What is IR35? An overview

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IR35 – What is it?

What is IR35?

IR35 is a law which impacts contractors and their hiring organisations (‘clients’) and first came into force in April 2000​. The“IR” stands for “Inland Revenue”, which is the old name for HMRC.

Effectively states that contractors who have similar conditions and obligations to employees should be classed as such rather than self-employed.

Who determines my IR35 status?

In the public sector, responsibility for determining your IR35 status lies within the end client (or agency) who pays your limited company.

In the private sector, currently you are responsible for determining your IR35 status however this is due to change from April 2021. From April 2021, the end client will determine your employment status.

Companies can try to assess for IR35 but, in practice, oftentimes, there won’t even be an assessment and contractors will be deemed to be inside IR35​

Small companies are exempt from IR35 determination​

To be defined as a “Small Company”the company must have:

o  Maximum 50 employees 

o  Maximum £10.2m turnover 

o  Maximum £5.1m on balance sheet 

Inside IR35

If HMRC deems you to fall “inside” IR35, this means you’ll be considered an employee of your client (the firm paying your bills) and therefore will need to pay taxes as though you were an employee.

Unfortunately, you do not get enrolled directly into various employee benefits programmes such as health benefits, automatic enrolment etc.

It is important for you to make sure that you are 100% clear about the implications on your personal and business finances and also your relationship with your client. It is important to discuss these topics with your accountant.

Outside IR35

If you fall outside IR35, this is positive news for you. It means that HMRC is happy for you continue operating as a self-employed person and earning income the way you are. You will not be deemed to be “employed” for tax purposes.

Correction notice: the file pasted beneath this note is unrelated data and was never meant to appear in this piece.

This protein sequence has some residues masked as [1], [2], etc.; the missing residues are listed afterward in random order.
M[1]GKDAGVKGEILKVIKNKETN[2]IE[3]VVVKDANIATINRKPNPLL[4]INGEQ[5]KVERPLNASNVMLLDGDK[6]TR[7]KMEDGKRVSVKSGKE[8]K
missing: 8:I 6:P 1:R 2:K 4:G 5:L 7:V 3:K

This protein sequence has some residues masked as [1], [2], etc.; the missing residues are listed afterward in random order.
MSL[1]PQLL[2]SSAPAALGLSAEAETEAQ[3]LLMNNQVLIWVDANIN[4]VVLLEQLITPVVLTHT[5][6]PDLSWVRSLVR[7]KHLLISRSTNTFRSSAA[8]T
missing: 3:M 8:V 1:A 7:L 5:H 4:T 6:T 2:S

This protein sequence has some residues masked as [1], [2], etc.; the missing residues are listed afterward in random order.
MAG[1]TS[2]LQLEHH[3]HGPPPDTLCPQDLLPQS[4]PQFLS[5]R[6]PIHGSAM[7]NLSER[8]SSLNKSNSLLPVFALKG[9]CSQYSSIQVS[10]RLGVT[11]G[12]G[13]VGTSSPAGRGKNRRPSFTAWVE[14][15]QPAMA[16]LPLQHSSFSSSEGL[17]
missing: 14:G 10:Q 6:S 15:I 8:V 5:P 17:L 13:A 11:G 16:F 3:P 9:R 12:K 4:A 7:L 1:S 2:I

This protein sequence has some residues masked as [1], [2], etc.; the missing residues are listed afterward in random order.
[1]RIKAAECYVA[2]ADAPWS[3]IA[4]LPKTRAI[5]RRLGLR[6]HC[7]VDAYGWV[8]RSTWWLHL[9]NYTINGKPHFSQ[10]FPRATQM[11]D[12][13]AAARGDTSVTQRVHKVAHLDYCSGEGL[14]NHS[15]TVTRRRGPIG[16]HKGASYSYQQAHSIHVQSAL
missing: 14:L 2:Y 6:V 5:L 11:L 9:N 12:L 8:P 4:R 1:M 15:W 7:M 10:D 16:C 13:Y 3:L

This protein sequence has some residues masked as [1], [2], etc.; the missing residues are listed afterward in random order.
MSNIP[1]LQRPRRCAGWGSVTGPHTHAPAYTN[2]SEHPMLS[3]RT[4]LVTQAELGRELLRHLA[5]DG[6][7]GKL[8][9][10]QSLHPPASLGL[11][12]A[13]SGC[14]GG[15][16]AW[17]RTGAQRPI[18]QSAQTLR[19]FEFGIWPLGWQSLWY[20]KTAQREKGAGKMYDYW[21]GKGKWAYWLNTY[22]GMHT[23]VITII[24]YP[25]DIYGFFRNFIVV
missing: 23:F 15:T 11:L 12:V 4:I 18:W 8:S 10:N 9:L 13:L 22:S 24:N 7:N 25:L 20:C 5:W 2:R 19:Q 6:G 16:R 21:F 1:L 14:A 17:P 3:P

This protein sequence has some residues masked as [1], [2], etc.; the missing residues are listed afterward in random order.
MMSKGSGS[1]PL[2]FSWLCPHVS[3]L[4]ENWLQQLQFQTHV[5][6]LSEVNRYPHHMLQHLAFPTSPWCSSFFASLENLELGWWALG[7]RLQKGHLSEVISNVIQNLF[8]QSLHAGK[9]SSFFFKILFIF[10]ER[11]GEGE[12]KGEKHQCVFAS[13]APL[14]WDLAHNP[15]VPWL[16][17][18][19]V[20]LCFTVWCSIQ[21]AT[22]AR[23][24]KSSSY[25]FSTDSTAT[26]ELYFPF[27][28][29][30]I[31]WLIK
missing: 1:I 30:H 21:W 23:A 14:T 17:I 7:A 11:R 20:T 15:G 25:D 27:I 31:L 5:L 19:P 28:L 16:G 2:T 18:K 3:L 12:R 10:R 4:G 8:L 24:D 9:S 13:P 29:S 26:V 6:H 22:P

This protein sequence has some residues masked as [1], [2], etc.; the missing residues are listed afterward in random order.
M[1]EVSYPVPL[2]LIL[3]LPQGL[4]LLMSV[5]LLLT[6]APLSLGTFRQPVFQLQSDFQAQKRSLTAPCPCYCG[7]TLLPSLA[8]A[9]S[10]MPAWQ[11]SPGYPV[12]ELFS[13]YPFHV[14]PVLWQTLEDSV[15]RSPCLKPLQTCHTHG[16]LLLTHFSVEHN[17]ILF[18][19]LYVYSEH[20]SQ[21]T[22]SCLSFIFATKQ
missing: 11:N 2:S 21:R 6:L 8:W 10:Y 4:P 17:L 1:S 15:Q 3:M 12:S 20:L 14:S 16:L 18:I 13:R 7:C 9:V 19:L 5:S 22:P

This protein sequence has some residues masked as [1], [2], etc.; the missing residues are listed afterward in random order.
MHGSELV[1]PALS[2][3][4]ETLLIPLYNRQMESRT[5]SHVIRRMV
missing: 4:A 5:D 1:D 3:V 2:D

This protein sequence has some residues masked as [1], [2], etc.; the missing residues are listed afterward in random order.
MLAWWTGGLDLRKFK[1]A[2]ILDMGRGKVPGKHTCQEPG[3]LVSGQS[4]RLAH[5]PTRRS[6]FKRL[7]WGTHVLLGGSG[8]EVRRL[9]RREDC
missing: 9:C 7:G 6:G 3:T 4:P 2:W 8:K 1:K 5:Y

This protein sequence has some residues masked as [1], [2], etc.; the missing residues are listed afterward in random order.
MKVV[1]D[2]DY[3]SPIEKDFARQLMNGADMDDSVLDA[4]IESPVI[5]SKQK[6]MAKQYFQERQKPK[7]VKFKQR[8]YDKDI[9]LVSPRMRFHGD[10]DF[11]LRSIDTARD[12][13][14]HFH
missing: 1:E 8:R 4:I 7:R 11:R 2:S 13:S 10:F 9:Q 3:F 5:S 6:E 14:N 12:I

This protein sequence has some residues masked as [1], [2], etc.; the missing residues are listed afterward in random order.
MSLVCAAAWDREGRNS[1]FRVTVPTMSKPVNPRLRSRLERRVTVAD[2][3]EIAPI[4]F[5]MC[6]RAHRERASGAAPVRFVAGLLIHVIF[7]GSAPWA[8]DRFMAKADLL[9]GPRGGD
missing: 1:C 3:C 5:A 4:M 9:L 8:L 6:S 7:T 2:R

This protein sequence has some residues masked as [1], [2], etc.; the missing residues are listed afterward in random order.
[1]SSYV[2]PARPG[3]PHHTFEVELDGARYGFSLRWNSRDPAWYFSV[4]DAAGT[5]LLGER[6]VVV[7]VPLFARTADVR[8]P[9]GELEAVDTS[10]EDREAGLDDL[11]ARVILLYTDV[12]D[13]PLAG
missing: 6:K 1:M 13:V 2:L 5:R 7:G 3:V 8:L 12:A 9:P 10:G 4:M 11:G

While this also means that you will continue to be responsible to pay all your taxes, you will be able to decide what salary you draw and what income you draw as dividends.


Underlying rules not changing but who is responsible for assessing IR35 (i.e. whether one should be classed as an employee or not) was initially meant to change on 06 April 2020 but has been delayed to 06 April 2021 in the wake of the Coronavirus crisis

Useful resources 

Check out the Government’s CEST tool which is a helpful resource to check how you may be classed for tax purposes(employed or self-employed)


Worried that you might be under the wrong IR35 determination? We recommend you speak with an accountant to ensure you get the best advice.

Make sure you are following us on our social media platforms, Facebook, Twitter and LinkedIn to stay up to date with all the latest developments around the schemes announced by the government for the self-employed.

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If you are considering finding and combining your pensions into one place then Raindrop could be a good solution for you. If you choose to combine your pensions with Raindrop, as with all investments your capital is at risk. The value of your pension can go up as well as down.

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